Innovative practices in assessment, accreditation, evaluation and quality standard in higher education at an affordable cost is a cause of concern for the developing countries. The session highlights the discussions with various stakeholders across the country to understand and nd out innovative practices in this sector
Rajeev Menon, Head of Assessments, MeritTrac Services
In 2025, India will have the largest population in the age group of 25-30, which means we have a talented pool of young people if they are properly nurtured and given proper education
There is a lot of focus on learning as well as learning platforms. Over the years, assessment practices have evolved and with reference to India, the last 10 years have seen extreme growth. From OMR scanning, result processing to completely moving, most of the exams to the computer- based mode delivery have been a significant progress. Things like transparency, security among others have achieved great amount of success under the computer-based delivery mode. Further, the practice of digital evaluation has been adopted by many universities like Sikkim Manipal University and many others. That apart, many schools today also use innovative devices to engage students’ responses and understand various concepts.
However, we have moved from a paper-based mode to a computerbased mode. Have we really leveraged the technology to create an impact in assessments is a question that we need to ask ourselves. Also, we need to change the way the output is transmitted back to the student. Beyond grades and marks, there is hardly anything that reaches the student to help him improve his performance.
Head ofAssessments, MeriTrac Services
Education sector today is facing various challenges in terms of fake degrees, marksheets, etc. The reason behind it is that verification of these certificates, degrees or marksheets is extremely cumbersome and a time-taking process. Moreover, this comes out when a student goes to the market and applies for a job. Some of the recruiting agencies say that one out of five resume is fake in some respect, either a person shows fake qualification or a fake experience. Now, the question is how do we really solve this challenge? Though many steps can be taken to escape this, the problem is that the moment a person gets a document photocopied, the whole content becomes diluted and it’s more or less reserved to the photocopy only. Moreover, there is nobody who can verify the authenticity of the photo copy. So, this is the area we can work into providing document security. Also, with all the technology in place, identifying fake certificates and degrees is still a challenge. We have to create a platform of secure evidencing ensuring that the data is recorded in a secured way and it is strictly verifiable without the originator’s interference.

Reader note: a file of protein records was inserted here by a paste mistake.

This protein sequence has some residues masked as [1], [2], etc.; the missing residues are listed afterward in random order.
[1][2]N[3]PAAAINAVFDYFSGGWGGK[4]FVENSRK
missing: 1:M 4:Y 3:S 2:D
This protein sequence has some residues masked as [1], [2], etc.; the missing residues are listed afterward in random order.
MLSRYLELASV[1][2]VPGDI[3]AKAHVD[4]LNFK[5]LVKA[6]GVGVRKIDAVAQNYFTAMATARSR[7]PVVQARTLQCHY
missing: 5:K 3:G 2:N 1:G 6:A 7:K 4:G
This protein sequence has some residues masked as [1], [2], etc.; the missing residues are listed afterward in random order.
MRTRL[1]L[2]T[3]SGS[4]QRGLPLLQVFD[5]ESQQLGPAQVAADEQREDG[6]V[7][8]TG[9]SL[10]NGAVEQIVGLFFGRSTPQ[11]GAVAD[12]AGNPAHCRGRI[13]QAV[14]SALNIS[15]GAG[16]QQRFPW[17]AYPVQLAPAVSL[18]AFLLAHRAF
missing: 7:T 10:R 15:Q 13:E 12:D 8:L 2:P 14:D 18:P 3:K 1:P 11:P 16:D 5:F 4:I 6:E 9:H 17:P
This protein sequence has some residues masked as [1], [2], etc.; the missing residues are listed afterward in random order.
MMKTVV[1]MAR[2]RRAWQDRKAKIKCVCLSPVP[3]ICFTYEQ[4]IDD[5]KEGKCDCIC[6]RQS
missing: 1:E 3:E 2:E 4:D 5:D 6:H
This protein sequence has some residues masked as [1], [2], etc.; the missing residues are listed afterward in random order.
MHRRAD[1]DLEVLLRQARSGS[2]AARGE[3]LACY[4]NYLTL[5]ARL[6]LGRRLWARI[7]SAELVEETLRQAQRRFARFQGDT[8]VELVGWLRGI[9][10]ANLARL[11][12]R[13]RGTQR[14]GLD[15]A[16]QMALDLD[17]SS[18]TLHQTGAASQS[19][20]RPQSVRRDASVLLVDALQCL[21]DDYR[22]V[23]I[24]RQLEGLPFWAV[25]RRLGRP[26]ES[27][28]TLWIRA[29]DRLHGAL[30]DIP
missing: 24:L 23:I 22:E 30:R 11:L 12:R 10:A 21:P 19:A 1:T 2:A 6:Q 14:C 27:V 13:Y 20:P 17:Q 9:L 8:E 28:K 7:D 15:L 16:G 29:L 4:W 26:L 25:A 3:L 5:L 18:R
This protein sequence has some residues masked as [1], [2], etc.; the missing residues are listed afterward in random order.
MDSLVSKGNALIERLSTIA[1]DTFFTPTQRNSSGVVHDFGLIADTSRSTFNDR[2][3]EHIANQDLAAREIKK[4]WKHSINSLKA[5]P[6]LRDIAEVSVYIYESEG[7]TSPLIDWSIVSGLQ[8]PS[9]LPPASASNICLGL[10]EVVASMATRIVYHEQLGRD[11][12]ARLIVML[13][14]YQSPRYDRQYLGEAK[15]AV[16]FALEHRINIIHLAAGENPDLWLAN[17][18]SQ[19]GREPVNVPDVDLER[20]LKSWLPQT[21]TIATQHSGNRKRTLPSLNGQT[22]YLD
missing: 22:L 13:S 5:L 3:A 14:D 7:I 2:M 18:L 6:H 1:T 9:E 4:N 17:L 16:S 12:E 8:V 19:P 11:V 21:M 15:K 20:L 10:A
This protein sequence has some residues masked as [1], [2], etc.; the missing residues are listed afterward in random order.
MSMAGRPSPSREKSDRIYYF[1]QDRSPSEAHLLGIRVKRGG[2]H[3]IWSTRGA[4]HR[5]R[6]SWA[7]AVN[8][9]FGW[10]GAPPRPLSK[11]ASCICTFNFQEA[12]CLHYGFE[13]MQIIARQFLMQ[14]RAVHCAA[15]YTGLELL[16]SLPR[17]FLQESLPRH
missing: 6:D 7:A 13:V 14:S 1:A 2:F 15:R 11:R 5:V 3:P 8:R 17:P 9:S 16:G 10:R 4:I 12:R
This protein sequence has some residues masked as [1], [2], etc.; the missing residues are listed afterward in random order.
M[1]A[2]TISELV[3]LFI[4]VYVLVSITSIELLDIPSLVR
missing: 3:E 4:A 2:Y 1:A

Innovation Architect, Pitney Bowe
We have some of the accreditations by the University Grants Commission (UGC) and the professional courses by the All India Council for Technical Education (AICTE). In an institute, it is not just about the distribution of degrees, but the overall personality development of the students. So, once we impart education to the students, there is also a need to monitor institutes and universities keeping in mind how they are performing and impart learning. There is a need to stress on teaching, learning, consultancies, extend services, co-curricular activities, whether they are maintaining ethical and moral values and so on. Hence, for any educational institute, accreditation is must. There must be unbiased checking of the papers, which will enhance the competitive spirit among the universities. So, accreditation is a must for education institutions, universities, and it must be done by an independent, autonomous body. If there is an accreditation, the government bodies also come forward to see that recruitment is done as often as possible so that the teaching-learning process can be synced in.
PROF GSN RAJU,
Vice Chancellor, Andhra University
If we see the scenario of higher education in India, it is quite alarming despite a number of efforts being put in by the government, educational institutions, universities and affiliating agencies, etc.
In 2025, India will have the largest population in the age group of 25-30, which means that we have a talented pool of young people if they are properly nurtured and given proper education. Nevertheless, no one can dare at present to start engineering colleges because the admission rates are going down. Some of the institutions which are not performing very well are on the verge of closing. We talk of the quality education but when we talk of quality there are certain parameters. Earlier, our approach was completely input-based measurement. For instance, if a university has 10,000 students and the other has the intake of 2,000 students, then the university with the larger intake was considered good. However, today the time has changed as the education is output-based. All our assessments are qualitative rather than quantitative. So, we need to do the assessment of those parameters which define quality.
Prof P K GARG, Vice Chancellor, Uttarakhand Technical University
POINTS TO PONDER:
Education moving from paper-based mode to computer-based mode
Identifying fake certificates and degrees is still a challenge
Unbiased checking of papers to enhance competitive spirit
Education is output-based, and more qualitative than quantitative